AAS 203rd Meeting, January 2004
Session 114 Dust in Galaxies
Poster, Thursday, January 8, 2004, 9:20am-4:00pm, Grand Hall

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[114.01] Near-Infrared Observations of Barnard's Merope Nebula (IC 349)

J.C. Barentine (Apache Point Observatory), G.A. Esquerdo (Planetary Science Institute)

We report results of \it JHK\prime \rm and narrowband near-infrared photometry of the reflection nebula IC 349 in the Pleiades. The data fail to show evidence for shock- or fluorescence-induced emission from the v=1-0 S(1) and v=2-1 S(1) transitions of H2 and the 2-0 band head of 12CO expected of species illuminated by soft-UV photons from the nearby star 23 Tauri. The lack of significant gas content supports the conclusion that there is no protostellar object within the nebula's dusty envelope; a new observational determination of the upper limit on the luminosity of a hypothetical protostar gives -3.73 \leq log (L/L_{\sun}) \leq -3.58. Small-particle scattering in the nebular medium becomes negligible by K\prime (\lambda0 = 2.114 \mum), suggesting that dust grain sizes are compatible with cold molecular cloud composition. Total mass estimates, based on both diffusion of assumed primordial gas in the nebula and integration of the observed dust column, range between 3\times10-7 M\sun \leq M \leq 8\times10-1 M\sun. These results point toward an origin for IC 349 as a substellar-mass cloudlet escaped from a larger cloud complex, whose original gas content has been lost likely due to thermal diffusion.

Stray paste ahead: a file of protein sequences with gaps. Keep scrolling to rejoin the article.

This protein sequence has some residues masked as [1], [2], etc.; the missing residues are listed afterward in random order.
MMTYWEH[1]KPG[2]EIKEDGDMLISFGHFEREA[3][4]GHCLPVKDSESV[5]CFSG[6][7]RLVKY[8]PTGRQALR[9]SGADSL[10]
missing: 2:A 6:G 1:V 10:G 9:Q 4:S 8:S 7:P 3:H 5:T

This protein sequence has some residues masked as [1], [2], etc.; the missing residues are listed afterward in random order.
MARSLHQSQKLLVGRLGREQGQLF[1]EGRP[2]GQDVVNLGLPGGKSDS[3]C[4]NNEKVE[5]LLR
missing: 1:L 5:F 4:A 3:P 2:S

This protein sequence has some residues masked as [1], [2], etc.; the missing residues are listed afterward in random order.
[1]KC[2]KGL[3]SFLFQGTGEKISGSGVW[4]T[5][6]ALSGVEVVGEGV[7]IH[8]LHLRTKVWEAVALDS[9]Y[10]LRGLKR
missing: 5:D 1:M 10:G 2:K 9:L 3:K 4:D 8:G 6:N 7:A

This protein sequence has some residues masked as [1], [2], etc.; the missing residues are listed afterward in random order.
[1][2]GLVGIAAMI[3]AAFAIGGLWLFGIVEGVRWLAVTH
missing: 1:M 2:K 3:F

We acknowledge the Astrophysical Research Consortium (ARC) and Planetary Science Institute (PSI) for support of this work.

The author(s) of this abstract have provided an email address for comments about the abstract: jcb@apo.nmsu.edu

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Bulletin of the American Astronomical Society, 35#5
© 2003. The American Astronomical Soceity.